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Im Schlossgarten  









August Macke, Im Schlossgarten von Oberhofen (1914), from the "Gurlitt: Status Report" exhibition at the Kunstmuseum Bern


                  What's New
"Physical reminders of the crimes of Hitler and the Nazis confront Germans every day, and while a small minority may not like this, they have no choice but to put up with it. When it comes to accepting the sins of the past, there is, in the end, no alternative for Germany."  (Foreign Affairs, Jan/Feb 2018) A closer look at the history of German film dubbing: "It's a story of control, denial, a commitment to craft and the discovery of a German funny bone."  (PRI, 10/11/17) Four years after their rediscovery, works from the Gurlitt art trove are at last on display in Bern and Bonn—but questions of provenance remain.  (The New York Times, 11/1/17; artnet, 11/3/17; The New York Times, 11/19/17)


                  The Protestant Reformation Turns 500
"Luther lived in that historical sweet spot between the invention of the printing press and the invention of the telegraph, when communication was not too fast nor quite too slow."  (The Washington Post, 10/26/17) "Reconciling the confusing, often paradoxical origins of Protestantism in Luther and his successors seems like a good project for a half-millennium retrospective." (The Nation, 7/12/17) "Through his hymns, Luther is grandfather of a musical revolution that shared and adapted, united in stomping change on the world through rousing melodies and simple words."  (BBC, 5/24/17; The Guardian, 8/8/17 The New York Times, 11/23/17)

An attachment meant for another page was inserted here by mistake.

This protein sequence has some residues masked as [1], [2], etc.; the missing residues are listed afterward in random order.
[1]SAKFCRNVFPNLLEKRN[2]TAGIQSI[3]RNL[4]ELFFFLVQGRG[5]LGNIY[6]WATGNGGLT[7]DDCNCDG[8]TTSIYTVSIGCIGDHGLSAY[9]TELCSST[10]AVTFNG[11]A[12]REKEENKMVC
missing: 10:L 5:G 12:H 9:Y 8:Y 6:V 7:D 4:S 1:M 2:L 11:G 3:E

Music
"Wagner and Ludwig were many things to each other: provocateur and protector, composer and patron, wily old showman and deep-pocketed fanboy."  (Lapham's Quarterly, Fall 2017) "But the Stasi were on to something. Even if they didn’t understand Zappa, they understood that people who liked Zappa were trouble."  (PRI, 8/9/17) A newly rediscovered song by Kurt Weill!  Listen to the Lied vom weissen Käse here.  (The New York Times, 11/6/17)


                  Art & Design
Berlin's Haus der Kulturen der Welt delves into its own cultural history with an exhibition on "Parapolitics: Cultural Freedom and the Cold War."  (The Guardian, 12/4/17) Jens Müller's Pioneers of German Graphic Design deserves a place of honor on your coffee table.  (The Verge, 11/12/17; Third Coast Review, 11/13/17) You know her notorious nephew, but Expressionist artist Cornelia Gurlitt appears to have been the real talent in the family.  (artnet, 11/13/17)


                  Books & Ideas